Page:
Biodiversity & Conservation

Barnacles and Patella spp. on exposed or moderately exposed, or vertical sheltered, eulittoral rock



Image Jon Davies - View of vertical bedrock shore. Image width ca XX cm.
Image copyright information

Distribution map

LR.HLR.MusB.Cht recorded (dark blue bullet) and expected (light blue bullet) distribution in Britain and Ireland (see below)

  • EC_Habitats

Marine natural heritage importance

Listed under EC Habitats Directive
National importance Widespread
Habitat Directive feature (Annex 1) Reefs
Large shallow inlets and bays

Biotope importance

Fish and crustaceans migrating into the intertidal zone to feed as the tide rises, are important predators of rocky shore species. Corkwing wrasse Crenilabrus melops rely heavily on the intertidal. Nucella lapillus is preyed on by numerous sea birds and wildfowl, however, the dog whelk is not considered to be an important food source, except where alternative food sources are absent (Crothers, 1985). However, there is not the diversity of species in ELR.BPat to provide the rich pickings for birds that are seen in some rocky shore biotopes.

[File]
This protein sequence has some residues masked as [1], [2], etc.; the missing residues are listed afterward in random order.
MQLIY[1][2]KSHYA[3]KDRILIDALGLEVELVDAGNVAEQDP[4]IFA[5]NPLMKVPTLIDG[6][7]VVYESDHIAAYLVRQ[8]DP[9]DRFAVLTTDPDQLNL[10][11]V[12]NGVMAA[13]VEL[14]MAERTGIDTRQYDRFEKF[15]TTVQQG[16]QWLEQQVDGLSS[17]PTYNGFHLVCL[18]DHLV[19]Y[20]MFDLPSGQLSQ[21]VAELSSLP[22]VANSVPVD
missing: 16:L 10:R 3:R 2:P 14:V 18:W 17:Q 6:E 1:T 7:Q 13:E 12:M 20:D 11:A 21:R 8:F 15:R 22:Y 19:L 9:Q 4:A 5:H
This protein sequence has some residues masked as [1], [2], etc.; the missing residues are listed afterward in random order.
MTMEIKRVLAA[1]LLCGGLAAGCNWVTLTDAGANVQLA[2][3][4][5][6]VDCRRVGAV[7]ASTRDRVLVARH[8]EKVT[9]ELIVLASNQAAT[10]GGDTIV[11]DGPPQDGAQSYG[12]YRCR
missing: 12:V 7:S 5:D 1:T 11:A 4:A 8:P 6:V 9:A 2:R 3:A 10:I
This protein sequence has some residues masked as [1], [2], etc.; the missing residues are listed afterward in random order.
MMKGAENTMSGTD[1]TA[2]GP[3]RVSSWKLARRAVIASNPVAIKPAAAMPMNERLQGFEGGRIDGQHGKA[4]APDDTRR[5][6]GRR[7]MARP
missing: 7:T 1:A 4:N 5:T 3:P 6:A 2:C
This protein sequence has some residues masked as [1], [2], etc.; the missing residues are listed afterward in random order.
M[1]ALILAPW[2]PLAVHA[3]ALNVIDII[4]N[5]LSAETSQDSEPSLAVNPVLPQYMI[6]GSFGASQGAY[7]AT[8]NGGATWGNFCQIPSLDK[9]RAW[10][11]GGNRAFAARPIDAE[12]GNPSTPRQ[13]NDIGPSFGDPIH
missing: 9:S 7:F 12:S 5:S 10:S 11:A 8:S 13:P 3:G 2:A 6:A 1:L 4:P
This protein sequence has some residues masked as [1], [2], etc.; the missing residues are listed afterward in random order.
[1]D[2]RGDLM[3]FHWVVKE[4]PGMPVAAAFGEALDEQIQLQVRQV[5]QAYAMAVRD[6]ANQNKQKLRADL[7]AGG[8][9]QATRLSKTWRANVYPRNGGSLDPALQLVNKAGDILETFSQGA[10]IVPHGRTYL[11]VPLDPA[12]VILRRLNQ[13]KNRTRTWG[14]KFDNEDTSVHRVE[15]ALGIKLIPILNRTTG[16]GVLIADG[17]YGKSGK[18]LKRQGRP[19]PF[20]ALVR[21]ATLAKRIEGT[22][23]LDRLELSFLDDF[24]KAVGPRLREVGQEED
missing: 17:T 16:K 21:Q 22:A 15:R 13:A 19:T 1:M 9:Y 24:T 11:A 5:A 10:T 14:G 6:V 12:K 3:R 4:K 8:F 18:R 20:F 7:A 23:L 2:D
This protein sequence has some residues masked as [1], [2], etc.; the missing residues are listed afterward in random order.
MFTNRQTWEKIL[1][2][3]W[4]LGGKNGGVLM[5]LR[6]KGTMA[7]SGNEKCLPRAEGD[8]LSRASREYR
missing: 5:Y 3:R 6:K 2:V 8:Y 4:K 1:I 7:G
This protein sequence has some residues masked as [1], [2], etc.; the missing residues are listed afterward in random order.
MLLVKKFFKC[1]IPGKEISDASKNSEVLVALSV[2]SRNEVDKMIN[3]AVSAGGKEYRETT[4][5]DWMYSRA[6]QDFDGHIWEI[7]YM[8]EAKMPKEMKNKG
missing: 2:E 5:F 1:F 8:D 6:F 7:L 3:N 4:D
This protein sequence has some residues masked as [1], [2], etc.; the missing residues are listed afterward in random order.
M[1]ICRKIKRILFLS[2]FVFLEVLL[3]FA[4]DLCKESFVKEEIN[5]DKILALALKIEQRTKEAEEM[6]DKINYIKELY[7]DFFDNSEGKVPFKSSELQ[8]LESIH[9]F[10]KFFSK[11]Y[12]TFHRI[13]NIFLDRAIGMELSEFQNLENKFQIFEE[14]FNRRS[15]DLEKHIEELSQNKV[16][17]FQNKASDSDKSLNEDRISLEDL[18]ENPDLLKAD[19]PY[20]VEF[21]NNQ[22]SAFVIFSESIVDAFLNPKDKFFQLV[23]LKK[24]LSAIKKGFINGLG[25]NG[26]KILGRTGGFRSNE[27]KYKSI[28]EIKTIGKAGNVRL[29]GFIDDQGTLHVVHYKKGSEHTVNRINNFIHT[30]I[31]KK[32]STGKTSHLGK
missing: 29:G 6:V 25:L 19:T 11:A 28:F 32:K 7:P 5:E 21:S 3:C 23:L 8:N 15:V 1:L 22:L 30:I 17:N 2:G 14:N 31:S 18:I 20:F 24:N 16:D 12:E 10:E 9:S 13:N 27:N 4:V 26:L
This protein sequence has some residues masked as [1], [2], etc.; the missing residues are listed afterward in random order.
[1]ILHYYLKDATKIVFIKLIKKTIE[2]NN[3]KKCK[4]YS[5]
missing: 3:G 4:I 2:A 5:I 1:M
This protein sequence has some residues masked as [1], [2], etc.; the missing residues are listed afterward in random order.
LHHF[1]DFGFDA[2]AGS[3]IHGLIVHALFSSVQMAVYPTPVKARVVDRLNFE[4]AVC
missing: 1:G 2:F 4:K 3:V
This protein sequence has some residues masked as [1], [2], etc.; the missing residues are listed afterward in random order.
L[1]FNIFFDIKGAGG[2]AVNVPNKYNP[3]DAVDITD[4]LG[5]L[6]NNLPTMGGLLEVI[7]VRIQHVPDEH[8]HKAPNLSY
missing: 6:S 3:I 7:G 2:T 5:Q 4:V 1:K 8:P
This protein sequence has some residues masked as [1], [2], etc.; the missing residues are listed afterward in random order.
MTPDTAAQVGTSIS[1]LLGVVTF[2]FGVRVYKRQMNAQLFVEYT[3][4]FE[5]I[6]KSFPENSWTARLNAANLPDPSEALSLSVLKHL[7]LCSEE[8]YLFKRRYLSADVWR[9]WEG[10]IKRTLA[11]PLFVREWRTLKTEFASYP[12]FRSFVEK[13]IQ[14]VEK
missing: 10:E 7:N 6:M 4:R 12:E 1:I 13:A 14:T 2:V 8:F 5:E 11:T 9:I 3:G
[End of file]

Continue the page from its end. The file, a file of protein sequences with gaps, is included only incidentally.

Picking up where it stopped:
There are no species present that are likely to be harvested from the ELR.BPat biotope. Fucoid plants are not present in high enough abundance for exploitation to be viable. However, rocky shores are widely exploited for a range of recreational uses including rock pooling, angling and as a resource for students and scientific researchers. Trampling has been shown to have a significant impact on community structure.

Additional information icon Additional information

No text entered

This review can be cited as follows:

Hill, J.M. 2001. Barnacles and Patella spp. on exposed or moderately exposed, or vertical sheltered, eulittoral rock. Marine Life Information Network: Biology and Sensitivity Key Information Sub-programme [on-line]. Plymouth: Marine Biological Association of the United Kingdom. [cited 27/11/2015]. Available from: <>